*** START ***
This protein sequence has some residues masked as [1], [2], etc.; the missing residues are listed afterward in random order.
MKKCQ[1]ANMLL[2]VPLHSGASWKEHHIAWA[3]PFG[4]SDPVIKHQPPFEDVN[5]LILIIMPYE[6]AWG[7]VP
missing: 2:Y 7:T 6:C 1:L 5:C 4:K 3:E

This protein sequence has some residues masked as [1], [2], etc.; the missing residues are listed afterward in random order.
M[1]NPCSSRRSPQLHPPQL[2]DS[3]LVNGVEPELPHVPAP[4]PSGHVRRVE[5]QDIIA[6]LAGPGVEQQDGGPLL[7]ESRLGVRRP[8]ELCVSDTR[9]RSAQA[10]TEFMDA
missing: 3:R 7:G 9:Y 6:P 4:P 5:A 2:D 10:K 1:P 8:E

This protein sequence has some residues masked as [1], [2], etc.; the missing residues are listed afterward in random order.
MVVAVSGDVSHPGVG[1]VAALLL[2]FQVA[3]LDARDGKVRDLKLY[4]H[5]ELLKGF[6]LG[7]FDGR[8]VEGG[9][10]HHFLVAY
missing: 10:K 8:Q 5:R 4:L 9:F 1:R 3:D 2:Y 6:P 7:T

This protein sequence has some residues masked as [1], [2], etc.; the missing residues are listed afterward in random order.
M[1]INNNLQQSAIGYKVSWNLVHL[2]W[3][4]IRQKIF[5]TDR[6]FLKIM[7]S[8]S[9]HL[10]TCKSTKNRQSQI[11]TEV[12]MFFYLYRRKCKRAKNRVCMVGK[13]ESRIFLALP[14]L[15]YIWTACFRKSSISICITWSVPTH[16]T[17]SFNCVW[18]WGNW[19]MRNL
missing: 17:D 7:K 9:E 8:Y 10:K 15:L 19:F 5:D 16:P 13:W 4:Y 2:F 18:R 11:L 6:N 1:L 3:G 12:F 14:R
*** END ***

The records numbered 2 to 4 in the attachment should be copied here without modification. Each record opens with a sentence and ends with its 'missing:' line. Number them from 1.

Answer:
This protein sequence has some residues masked as [1], [2], etc.; the missing residues are listed afterward in random order.
M[1]NPCSSRRSPQLHPPQL[2]DS[3]LVNGVEPELPHVPAP[4]PSGHVRRVE[5]QDIIA[6]LAGPGVEQQDGGPLL[7]ESRLGVRRP[8]ELCVSDTR[9]RSAQA[10]TEFMDA
missing: 3:R 7:G 9:Y 6:P 4:P 5:A 2:D 10:K 1:P 8:E

This protein sequence has some residues masked as [1], [2], etc.; the missing residues are listed afterward in random order.
MVVAVSGDVSHPGVG[1]VAALLL[2]FQVA[3]LDARDGKVRDLKLY[4]H[5]ELLKGF[6]LG[7]FDGR[8]VEGG[9][10]HHFLVAY
missing: 10:K 8:Q 5:R 4:L 9:F 1:R 3:D 2:Y 6:P 7:T

This protein sequence has some residues masked as [1], [2], etc.; the missing residues are listed afterward in random order.
M[1]INNNLQQSAIGYKVSWNLVHL[2]W[3][4]IRQKIF[5]TDR[6]FLKIM[7]S[8]S[9]HL[10]TCKSTKNRQSQI[11]TEV[12]MFFYLYRRKCKRAKNRVCMVGK[13]ESRIFLALP[14]L[15]YIWTACFRKSSISICITWSVPTH[16]T[17]SFNCVW[18]WGNW[19]MRNL
missing: 17:D 7:K 9:E 8:Y 10:K 15:L 19:F 5:D 16:P 13:W 4:Y 2:F 18:R 11:L 6:N 1:L 3:G 12:F 14:R